Julian, who had entered upon his adventure with the supercilious incredulity of a staunch unbeliever invited to a spiritualist's seance, was conscious for a moment of an absolutely new sensation. A person of acute psychological instincts, he found himself analysing that sensation almost as soon as it was conceived.

"There is no doubt," he confessed under his breath, "that I am afraid!"

His heart was beating with unaccustomed vigour; he was conscious of an acute tingling in all his senses. Then, still lying on his stomach, almost holding his breath, he saw the thin line of light from an electric torch steal out along the surface of the sea, obviously from the hand of his fellow watcher. Almost at that same moment the undefined agitation which had assailed him passed. He set his teeth and watched that line of light. It moved slowly sideways along the surface of the sea, as though searching for something. Julian drew himself cautiously, inch by inch, to the extremity of the sand hummock. His brain was working with a new clearness. An inspiration flashed in upon him during those few seconds. He knew the geography of the place well,--the corner of the barn, the steeple beyond, and the watcher lying in a direct line. His cipher was explained!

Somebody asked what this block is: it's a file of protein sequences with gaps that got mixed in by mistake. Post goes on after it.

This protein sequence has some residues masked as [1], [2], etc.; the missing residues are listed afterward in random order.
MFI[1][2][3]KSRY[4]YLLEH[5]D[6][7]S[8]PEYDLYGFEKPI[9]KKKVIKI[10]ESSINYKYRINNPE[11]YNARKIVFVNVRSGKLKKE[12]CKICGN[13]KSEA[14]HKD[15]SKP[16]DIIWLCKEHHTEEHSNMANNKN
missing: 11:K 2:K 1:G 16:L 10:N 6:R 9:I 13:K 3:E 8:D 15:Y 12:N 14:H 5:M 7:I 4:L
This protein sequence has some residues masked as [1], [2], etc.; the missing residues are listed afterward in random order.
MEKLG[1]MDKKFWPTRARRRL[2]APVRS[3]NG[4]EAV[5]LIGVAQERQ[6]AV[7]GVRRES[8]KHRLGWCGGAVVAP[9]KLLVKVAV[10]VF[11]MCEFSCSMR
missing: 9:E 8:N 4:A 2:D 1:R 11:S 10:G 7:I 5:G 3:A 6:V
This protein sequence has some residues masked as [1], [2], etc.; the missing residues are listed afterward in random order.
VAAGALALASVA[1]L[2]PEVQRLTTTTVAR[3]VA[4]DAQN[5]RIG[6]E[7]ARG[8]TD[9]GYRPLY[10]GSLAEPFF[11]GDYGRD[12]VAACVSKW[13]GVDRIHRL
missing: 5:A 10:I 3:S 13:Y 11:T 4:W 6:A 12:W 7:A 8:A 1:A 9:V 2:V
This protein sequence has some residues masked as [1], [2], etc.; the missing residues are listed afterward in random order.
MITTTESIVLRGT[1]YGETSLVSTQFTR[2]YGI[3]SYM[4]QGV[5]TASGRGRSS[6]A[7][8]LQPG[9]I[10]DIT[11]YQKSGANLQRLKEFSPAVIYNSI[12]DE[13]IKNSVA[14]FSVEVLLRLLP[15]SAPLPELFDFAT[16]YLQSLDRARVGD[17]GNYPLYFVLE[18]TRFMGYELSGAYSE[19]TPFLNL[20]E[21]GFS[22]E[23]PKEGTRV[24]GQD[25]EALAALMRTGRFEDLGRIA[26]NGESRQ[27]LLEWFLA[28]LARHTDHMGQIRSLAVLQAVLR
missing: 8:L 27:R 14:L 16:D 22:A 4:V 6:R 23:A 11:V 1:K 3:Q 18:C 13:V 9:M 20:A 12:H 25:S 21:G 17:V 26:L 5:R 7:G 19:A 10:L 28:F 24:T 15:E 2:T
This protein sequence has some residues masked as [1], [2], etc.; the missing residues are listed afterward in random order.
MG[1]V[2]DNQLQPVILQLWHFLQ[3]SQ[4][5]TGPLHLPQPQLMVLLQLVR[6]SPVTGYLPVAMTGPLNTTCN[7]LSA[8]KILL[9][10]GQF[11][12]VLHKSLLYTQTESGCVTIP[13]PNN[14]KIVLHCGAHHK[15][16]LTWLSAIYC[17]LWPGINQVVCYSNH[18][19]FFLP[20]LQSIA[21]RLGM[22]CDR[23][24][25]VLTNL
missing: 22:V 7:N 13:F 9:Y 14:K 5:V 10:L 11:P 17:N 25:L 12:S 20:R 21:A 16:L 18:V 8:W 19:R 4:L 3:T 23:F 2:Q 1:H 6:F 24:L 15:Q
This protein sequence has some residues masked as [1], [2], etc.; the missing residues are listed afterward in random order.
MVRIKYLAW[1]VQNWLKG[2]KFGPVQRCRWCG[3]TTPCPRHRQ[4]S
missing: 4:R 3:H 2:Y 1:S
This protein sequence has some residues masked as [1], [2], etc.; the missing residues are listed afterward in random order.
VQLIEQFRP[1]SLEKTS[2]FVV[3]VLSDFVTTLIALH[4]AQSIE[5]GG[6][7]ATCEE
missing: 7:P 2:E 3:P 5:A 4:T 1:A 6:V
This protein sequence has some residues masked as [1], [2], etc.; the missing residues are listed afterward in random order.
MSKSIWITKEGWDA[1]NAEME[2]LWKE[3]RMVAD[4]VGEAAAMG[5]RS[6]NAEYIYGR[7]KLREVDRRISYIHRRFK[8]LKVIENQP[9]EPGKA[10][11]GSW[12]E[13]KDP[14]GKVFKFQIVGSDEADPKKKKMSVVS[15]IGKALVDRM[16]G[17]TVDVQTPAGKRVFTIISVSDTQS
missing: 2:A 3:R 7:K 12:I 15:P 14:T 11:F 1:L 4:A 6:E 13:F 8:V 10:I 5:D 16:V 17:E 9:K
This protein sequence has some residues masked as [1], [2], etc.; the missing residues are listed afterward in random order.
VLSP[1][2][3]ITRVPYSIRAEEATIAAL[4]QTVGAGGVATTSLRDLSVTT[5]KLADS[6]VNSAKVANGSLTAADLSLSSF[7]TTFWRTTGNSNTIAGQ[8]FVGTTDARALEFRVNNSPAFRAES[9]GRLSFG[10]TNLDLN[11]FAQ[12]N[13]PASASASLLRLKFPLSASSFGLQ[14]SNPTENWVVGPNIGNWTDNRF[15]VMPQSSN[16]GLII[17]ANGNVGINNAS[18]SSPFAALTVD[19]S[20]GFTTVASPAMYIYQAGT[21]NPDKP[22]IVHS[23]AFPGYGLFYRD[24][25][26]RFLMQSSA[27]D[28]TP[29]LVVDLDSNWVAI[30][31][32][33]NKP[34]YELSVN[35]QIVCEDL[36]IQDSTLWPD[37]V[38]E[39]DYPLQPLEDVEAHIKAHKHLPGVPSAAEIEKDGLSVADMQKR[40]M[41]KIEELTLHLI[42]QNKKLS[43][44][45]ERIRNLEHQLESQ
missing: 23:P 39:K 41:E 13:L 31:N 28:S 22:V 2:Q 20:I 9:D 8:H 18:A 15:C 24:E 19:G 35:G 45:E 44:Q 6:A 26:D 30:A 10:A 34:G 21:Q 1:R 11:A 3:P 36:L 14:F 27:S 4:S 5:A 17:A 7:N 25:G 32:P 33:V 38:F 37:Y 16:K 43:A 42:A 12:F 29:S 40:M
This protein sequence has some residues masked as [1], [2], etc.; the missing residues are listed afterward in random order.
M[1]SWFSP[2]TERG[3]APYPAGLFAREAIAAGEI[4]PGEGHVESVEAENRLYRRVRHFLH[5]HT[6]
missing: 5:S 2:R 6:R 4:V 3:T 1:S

Perfectly cool now, Julian thought with some regret of the revolver which he had scorned to bring. He occupied himself, during these seconds of watching, by considering with care what his next action was to be. If he even set his foot upon the shingle, the watcher below would take alarm, and if he once ran away, pursuit was hopeless. The figure, so far as he could distinguish it, was more like that of a boy than a man. Julian began to calculate coolly the chances of an immediate intervention. Then things happened, and for a moment he held his breath.